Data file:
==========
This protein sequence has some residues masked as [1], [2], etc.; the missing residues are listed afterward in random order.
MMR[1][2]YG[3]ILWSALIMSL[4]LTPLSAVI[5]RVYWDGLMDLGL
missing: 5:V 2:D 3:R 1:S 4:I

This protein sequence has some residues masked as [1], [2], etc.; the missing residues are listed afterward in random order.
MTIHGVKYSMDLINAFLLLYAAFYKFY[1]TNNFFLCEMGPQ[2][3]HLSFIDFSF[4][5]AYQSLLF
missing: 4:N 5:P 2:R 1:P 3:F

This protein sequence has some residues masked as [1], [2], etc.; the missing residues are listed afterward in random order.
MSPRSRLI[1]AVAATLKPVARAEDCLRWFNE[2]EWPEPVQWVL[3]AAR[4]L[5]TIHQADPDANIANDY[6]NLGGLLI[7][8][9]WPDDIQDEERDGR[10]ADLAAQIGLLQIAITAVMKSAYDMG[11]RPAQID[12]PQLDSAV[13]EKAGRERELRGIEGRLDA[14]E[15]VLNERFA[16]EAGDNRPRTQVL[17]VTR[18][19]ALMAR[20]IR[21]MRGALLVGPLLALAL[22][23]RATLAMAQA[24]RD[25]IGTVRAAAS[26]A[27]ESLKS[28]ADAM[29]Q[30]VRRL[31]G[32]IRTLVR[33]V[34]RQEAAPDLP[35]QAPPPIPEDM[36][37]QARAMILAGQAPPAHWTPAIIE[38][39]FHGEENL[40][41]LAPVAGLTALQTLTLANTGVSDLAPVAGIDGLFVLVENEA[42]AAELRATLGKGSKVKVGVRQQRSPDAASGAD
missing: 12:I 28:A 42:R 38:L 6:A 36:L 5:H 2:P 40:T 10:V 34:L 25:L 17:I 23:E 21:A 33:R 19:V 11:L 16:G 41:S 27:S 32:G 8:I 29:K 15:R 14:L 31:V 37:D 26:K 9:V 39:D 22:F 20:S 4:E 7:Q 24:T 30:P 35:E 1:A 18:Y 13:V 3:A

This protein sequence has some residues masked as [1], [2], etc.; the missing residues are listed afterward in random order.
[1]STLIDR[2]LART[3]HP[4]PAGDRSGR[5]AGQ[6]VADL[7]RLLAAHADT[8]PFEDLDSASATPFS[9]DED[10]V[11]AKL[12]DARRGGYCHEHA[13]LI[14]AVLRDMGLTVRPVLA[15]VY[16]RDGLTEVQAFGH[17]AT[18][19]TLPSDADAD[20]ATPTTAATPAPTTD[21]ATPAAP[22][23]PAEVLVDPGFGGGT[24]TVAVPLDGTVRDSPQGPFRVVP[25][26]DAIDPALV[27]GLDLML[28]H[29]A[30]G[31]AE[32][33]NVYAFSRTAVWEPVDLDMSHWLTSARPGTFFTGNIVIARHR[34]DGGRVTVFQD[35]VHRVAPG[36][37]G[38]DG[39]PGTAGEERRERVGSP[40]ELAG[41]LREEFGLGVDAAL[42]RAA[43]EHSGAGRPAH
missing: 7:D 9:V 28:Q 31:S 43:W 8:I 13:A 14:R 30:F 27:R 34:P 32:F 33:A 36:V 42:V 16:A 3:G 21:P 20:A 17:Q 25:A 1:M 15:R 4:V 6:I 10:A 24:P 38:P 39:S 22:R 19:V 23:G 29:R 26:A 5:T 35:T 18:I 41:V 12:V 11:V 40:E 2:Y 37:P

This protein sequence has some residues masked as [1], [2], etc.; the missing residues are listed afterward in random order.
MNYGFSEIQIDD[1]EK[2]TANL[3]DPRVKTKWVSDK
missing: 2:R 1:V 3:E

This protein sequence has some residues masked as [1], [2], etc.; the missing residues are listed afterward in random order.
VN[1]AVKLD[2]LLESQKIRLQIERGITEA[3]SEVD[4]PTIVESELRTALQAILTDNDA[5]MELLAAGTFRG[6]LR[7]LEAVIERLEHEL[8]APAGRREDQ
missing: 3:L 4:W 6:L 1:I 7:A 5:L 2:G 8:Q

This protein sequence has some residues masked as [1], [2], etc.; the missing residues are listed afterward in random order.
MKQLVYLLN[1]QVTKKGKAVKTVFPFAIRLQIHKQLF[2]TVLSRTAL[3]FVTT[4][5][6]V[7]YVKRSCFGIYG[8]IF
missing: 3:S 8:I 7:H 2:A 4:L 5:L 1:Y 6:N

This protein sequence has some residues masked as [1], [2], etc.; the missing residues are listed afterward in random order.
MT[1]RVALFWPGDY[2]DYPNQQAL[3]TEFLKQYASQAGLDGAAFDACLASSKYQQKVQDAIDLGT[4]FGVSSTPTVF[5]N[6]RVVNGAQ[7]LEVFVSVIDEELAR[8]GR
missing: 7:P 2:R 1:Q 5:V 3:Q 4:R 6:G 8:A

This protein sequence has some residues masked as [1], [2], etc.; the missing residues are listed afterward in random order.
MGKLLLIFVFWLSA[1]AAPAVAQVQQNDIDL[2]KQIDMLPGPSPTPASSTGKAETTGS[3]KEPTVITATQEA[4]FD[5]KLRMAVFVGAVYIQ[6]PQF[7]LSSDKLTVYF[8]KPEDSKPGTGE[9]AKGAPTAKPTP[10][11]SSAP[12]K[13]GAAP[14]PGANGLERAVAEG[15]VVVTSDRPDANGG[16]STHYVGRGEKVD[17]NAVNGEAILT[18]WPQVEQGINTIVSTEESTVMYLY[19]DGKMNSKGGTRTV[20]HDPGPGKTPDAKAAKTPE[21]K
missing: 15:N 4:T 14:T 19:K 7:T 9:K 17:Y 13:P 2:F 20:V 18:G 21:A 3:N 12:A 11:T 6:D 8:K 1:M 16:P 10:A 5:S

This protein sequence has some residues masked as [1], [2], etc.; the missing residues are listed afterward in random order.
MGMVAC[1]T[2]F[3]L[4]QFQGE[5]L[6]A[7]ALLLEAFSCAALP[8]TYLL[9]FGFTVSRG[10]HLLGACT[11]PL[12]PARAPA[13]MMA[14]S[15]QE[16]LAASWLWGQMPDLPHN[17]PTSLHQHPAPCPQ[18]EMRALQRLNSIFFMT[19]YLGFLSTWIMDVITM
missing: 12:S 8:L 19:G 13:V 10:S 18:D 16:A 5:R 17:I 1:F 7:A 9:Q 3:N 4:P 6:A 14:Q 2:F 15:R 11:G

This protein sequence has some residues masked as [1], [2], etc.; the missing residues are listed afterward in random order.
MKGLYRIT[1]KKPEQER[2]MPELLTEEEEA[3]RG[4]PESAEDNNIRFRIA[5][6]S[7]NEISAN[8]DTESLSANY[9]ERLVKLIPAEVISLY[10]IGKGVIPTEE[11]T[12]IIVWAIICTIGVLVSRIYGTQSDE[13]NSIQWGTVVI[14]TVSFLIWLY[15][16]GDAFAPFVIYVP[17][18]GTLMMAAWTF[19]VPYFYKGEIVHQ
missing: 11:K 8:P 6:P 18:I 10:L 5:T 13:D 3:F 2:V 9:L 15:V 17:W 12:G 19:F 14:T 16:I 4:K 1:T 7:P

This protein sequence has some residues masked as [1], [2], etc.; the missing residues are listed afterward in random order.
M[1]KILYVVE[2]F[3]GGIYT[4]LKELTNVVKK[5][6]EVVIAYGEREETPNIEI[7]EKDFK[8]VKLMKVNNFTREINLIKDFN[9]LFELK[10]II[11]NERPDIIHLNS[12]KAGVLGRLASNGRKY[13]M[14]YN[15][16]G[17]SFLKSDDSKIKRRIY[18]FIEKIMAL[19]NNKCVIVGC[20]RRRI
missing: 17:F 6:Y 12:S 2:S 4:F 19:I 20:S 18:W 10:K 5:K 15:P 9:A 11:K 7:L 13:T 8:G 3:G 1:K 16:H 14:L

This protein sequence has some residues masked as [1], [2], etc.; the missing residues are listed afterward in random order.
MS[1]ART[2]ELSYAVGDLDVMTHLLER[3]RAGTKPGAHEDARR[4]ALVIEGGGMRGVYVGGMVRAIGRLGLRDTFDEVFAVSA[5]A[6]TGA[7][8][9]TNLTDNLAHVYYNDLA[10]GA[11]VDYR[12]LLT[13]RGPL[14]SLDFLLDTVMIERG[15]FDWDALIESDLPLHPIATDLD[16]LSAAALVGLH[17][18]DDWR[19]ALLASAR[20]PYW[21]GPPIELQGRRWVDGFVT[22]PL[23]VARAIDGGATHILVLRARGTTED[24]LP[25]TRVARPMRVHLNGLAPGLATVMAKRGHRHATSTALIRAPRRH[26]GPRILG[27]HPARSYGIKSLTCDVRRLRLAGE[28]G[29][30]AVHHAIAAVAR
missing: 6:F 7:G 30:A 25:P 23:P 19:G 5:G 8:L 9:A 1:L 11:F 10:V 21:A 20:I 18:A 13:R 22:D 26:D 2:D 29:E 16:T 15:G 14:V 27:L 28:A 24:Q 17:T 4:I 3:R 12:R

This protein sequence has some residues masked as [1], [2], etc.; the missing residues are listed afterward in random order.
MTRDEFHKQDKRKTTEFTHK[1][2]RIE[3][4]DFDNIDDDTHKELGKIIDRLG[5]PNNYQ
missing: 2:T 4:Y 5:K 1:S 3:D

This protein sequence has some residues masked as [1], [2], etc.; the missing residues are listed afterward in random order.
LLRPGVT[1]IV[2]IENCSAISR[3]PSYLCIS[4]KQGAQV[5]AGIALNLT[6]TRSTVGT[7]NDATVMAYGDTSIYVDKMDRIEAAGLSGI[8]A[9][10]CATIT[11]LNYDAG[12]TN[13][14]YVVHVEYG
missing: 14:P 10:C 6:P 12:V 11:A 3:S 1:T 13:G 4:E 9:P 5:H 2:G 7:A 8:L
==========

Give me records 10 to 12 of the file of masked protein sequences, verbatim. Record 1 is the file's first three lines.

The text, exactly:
This protein sequence has some residues masked as [1], [2], etc.; the missing residues are listed afterward in random order.
MGMVAC[1]T[2]F[3]L[4]QFQGE[5]L[6]A[7]ALLLEAFSCAALP[8]TYLL[9]FGFTVSRG[10]HLLGACT[11]PL[12]PARAPA[13]MMA[14]S[15]QE[16]LAASWLWGQMPDLPHN[17]PTSLHQHPAPCPQ[18]EMRALQRLNSIFFMT[19]YLGFLSTWIMDVITM
missing: 12:S 8:L 19:G 13:V 10:S 18:D 16:A 5:R 17:I 1:F 7:A 9:Q 3:N 4:P 6:A 14:Q 2:F 15:R 11:G

This protein sequence has some residues masked as [1], [2], etc.; the missing residues are listed afterward in random order.
MKGLYRIT[1]KKPEQER[2]MPELLTEEEEA[3]RG[4]PESAEDNNIRFRIA[5][6]S[7]NEISAN[8]DTESLSANY[9]ERLVKLIPAEVISLY[10]IGKGVIPTEE[11]T[12]IIVWAIICTIGVLVSRIYGTQSDE[13]NSIQWGTVVI[14]TVSFLIWLY[15][16]GDAFAPFVIYVP[17][18]GTLMMAAWTF[19]VPYFYKGEIVHQ
missing: 11:K 8:P 6:P 18:I 10:L 5:T 13:D 3:F 2:V 9:L 15:V 17:W 12:G 19:F 14:T 16:I 4:K 1:T 7:P

This protein sequence has some residues masked as [1], [2], etc.; the missing residues are listed afterward in random order.
M[1]KILYVVE[2]F[3]GGIYT[4]LKELTNVVKK[5][6]EVVIAYGEREETPNIEI[7]EKDFK[8]VKLMKVNNFTREINLIKDFN[9]LFELK[10]II[11]NERPDIIHLNS[12]KAGVLGRLASNGRKY[13]M[14]YN[15][16]G[17]SFLKSDDSKIKRRIY[18]FIEKIMAL[19]NNKCVIVGC[20]RRRI
missing: 17:F 6:Y 12:S 2:S 4:F 19:I 20:S 18:W 10:K 5:K 15:P 9:A 11:K 7:L 13:T 8:G 3:G 1:K 16:H 14:L